Africa’s Safari Darling

Why Zimbabwe Should Be Your Next Safari. By Haley Beham

With incredible natural beauty, exceptional wildlife variety and some of the friendliest people on the planet, Zimbabwe offers an unrivaled safari experience at a fraction of the cost of its neighboring countries. 

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In The Colorado Kid, Stephen King wrote that ‘sooner or later, everything old is new again.’ If he was right, then Zimbabwe is about to have a very big moment on the safari scene. 

After decades-long political and economic turmoil cast a dark shadow over tourism in Zimbabwe, the country is back and poised to reclaim its position as a top safari destination. Helping to usher in this new era is the Victoria Falls International Airport which opened at the end of 2016. While it is far from seeing 1.5 million visitors per year as it did in the 1990s, there’s no doubt about it: a new dawn is breaking. The time to visit Zimbabwe is now.

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Hwange National Park

Situated on the western  border of Botswana, Hwange National Park spreads across 5,650 square miles and is the country’s largest wildlife sanctuary and its most famous safari destination. It is well-known for its thriving elephant population, and is one of the best places in Southern Africa to spot lions, zebra, giraffe and white rhino. Notably, brown hyena and large packs of wild dog are also prolific in the authentic wilderness of Hwange. Variety is the spice of life here, not only in its assembly of wildlife, but also in its landscape. Within the park, you’ll find diverse topography, from the desert sands of the Kalahari near the border, to the mopane woodlands and grasslands, to the ancient seasonal floodplains which form wetlands in the rainy season. 

Where to Stay: With just seven canvas tents outfitted with copper bath tubs and outdoor showers, Somalisa Camp offers luxury and adventure in the heart of Hwange National Park. You don’t even have to leave camp in search of wildlife. Zebras have been known to snack within view of the bathtubs, and the swimming pool and main areas boast amazing views of the pan where large herds of elephant have attempted to claim the territory.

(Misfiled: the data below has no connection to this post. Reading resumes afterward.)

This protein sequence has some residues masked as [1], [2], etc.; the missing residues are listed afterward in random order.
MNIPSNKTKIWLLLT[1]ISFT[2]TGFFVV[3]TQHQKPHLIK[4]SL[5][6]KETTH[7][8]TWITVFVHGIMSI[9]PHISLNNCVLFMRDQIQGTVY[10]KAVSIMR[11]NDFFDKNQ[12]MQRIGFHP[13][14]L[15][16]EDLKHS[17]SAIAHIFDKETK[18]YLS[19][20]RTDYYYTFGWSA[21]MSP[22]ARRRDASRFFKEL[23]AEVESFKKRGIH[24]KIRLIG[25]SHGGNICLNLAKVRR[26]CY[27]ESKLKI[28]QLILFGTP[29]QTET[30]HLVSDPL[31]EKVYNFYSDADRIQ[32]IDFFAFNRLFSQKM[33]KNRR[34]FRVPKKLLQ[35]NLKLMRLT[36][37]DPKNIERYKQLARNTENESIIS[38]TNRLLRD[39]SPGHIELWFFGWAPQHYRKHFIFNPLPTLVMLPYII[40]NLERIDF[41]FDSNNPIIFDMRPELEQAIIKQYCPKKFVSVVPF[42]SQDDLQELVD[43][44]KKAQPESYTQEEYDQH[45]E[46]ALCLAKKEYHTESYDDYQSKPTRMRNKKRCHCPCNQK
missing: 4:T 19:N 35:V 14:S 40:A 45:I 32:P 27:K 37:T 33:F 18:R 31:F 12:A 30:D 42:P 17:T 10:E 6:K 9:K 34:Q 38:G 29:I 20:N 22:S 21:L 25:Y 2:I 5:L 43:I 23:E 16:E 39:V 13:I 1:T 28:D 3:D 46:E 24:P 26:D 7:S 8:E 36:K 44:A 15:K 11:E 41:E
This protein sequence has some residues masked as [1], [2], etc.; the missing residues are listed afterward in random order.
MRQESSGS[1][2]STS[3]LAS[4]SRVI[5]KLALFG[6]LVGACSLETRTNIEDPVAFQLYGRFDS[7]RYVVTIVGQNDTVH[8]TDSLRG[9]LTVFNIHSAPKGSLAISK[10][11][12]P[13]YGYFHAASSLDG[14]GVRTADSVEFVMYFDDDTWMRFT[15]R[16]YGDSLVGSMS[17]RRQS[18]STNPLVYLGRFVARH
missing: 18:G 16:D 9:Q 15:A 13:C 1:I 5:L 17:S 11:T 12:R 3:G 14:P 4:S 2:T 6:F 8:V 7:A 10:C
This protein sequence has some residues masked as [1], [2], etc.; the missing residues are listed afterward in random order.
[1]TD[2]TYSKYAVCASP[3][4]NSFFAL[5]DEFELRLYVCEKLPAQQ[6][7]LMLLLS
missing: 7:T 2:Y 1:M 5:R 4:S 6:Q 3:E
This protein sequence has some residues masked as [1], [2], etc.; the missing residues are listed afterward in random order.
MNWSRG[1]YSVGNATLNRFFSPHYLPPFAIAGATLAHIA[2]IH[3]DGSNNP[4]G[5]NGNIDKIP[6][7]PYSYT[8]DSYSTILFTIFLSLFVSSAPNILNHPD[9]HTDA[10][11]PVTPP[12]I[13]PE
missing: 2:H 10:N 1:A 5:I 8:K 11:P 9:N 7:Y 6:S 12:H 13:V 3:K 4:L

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Mana Pools National Park

In the remote reaches of the north, Mana Pools National Park is a wildly untamed conservation area and UNESCO World Heritage Site. Here, the Zambezi River is the life force, flooding the plains and filling four large pools that were once part of channels that have long since ceased flowing. These pools, brimming with water year-round, attract big game to the area. Still, the park is more well-known for its large concentration of hippos and crocodiles. Get out of the safari vehicle here to stretch your legs and explore the area on foot, as Mana Pools is renowned for walking safaris.

Where to Stay: Explore Mana Pools National Park and the neighboring private Sapi Reserve (which forms part of the UNESCO World Heritage Site) with Greater Mana Expedition, an intimate six-day adventure focusing on exploration and discovery through walking and canoe safaris.

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Victoria Falls

Of course, you can’t travel to Zimbabwe without visiting Mosi-oa-Tunya, better known as Victoria Falls. Its local name means  “the smoke that thunders,” and it’s an awe-inspiring Natural Wonder of the World. When the Zambezi River, the natural border between Zambia and Zimbabwe, is in full flood, it forms the world’s largest curtain of falling water. It’s quite a spectacle to experience. 

Where to Stay: Located on the banks of the Zambezi River just minutes from the falls, Victoria Falls River Lodge is the first private game lodge within Zambezi National Park. With just seven tented suites, you can combine a safari experience in the African bush with visits to Victoria Falls, undoubtedly one of the world’s most famous destinations.

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Malilangwe Private Reserve

The Malilangwe Private Reserve in southeastern Zimbabwe is home to one of the most successful black rhino protection programs in Africa. As a result, the highest concentration of black rhinos in the world thrive in this 130,000-acre wilderness. Geologically, the land is diverse, with sandstone hills, the Chiredzi River, riverine forests, mopane woodlands and the Malilangwe dam. The diversity in habitats supports a wide range of wildlife in addition to its population of rhino. Predators like lions, cheetahs, leopards, hyenas and wild dogs prowl the reserve for plains game. Sable antelope and Lichtenstein’s hartebeest roam in the mopane woodlands to the south and east. Tiger fish, among other species of fish, and a healthy population of hippo, crocodile and birdlife are found in the Malilangwe dam.

Where to Stay: Recently renovated, the celebrated Singita Pamushana lodge is the ecotourism arm of the Malilangwe Private Reserve and exists to help fund the conservation projects and assist the communities bordering the reserve. It is an excellent example of the harmony that can exist between conservation initiatives, community outreach and tourism.